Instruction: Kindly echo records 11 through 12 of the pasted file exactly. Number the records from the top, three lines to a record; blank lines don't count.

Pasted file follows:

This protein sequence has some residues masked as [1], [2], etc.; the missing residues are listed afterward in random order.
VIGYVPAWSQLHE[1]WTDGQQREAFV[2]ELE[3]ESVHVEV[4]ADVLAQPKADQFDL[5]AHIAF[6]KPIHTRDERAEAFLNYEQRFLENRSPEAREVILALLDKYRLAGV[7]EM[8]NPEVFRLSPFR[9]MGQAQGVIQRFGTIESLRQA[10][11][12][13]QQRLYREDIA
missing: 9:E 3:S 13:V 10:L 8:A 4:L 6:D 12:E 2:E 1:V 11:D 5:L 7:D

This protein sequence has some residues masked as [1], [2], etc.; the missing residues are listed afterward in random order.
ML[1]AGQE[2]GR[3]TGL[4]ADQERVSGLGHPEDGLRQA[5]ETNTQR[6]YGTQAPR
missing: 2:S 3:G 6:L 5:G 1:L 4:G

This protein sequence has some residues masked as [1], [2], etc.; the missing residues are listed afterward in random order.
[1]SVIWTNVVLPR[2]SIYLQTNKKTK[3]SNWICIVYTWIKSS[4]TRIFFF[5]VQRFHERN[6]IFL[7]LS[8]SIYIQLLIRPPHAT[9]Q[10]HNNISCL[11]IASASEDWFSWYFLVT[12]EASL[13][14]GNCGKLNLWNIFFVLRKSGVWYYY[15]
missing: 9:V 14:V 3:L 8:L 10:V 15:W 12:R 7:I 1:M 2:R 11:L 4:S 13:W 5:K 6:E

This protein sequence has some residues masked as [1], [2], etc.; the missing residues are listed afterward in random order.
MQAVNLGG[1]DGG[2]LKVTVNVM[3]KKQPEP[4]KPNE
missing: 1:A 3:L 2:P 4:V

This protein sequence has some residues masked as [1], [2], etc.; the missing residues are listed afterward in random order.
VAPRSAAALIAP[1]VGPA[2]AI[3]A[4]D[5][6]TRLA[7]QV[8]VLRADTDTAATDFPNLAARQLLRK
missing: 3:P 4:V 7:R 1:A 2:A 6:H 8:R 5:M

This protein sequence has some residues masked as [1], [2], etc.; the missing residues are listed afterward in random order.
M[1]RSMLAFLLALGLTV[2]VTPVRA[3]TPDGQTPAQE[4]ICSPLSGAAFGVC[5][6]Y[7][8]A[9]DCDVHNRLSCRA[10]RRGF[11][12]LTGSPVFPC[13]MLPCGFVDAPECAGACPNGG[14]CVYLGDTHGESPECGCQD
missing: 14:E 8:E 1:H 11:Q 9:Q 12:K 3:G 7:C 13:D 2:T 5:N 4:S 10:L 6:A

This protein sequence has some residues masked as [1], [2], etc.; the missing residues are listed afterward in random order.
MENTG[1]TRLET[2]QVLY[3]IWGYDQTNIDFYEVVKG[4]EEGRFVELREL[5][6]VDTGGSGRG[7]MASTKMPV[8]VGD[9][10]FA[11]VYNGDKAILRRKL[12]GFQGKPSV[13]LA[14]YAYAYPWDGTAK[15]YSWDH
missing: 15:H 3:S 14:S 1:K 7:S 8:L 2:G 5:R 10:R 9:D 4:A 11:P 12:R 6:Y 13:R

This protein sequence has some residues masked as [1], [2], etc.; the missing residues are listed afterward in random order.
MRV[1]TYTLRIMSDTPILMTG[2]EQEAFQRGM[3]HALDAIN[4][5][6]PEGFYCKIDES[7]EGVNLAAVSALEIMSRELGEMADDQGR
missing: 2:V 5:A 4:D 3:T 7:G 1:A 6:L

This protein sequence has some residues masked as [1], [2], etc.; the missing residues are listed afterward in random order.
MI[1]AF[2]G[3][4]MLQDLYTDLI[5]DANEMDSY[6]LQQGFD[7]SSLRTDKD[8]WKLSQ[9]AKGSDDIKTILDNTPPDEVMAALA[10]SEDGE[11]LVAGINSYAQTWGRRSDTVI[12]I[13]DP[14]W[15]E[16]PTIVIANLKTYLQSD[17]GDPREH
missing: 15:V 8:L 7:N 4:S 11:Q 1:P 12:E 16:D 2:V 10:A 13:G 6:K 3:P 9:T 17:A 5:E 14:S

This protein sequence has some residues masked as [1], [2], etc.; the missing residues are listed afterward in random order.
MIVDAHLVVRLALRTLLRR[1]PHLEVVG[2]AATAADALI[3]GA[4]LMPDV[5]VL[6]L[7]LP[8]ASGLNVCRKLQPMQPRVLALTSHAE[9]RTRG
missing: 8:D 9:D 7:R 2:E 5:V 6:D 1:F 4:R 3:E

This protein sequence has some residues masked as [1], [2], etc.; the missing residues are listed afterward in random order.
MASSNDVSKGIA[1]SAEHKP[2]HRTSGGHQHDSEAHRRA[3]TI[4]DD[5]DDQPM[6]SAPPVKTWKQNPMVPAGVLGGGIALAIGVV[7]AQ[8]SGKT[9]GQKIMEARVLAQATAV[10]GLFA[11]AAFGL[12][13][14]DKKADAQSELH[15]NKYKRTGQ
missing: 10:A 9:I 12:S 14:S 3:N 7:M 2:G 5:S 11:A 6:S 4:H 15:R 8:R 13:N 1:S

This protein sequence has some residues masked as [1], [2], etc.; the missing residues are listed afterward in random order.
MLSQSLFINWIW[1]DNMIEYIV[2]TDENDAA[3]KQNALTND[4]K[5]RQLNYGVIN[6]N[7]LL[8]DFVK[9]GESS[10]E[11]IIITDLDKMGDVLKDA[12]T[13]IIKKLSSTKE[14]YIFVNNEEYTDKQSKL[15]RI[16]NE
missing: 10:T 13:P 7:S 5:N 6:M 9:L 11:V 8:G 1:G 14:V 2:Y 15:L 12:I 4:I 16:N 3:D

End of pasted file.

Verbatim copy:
This protein sequence has some residues masked as [1], [2], etc.; the missing residues are listed afterward in random order.
MASSNDVSKGIA[1]SAEHKP[2]HRTSGGHQHDSEAHRRA[3]TI[4]DD[5]DDQPM[6]SAPPVKTWKQNPMVPAGVLGGGIALAIGVV[7]AQ[8]SGKT[9]GQKIMEARVLAQATAV[10]GLFA[11]AAFGL[12][13][14]DKKADAQSELH[15]NKYKRTGQ
missing: 10:A 9:I 12:S 14:S 3:N 7:M 2:G 5:S 11:A 6:S 4:H 15:R 8:R 13:N 1:S

This protein sequence has some residues masked as [1], [2], etc.; the missing residues are listed afterward in random order.
MLSQSLFINWIW[1]DNMIEYIV[2]TDENDAA[3]KQNALTND[4]K[5]RQLNYGVIN[6]N[7]LL[8]DFVK[9]GESS[10]E[11]IIITDLDKMGDVLKDA[12]T[13]IIKKLSSTKE[14]YIFVNNEEYTDKQSKL[15]RI[16]NE
missing: 10:T 13:P 7:S 5:N 6:M 9:L 11:V 8:G 1:G 14:V 2:Y 15:L 12:I 4:I 16:N 3:D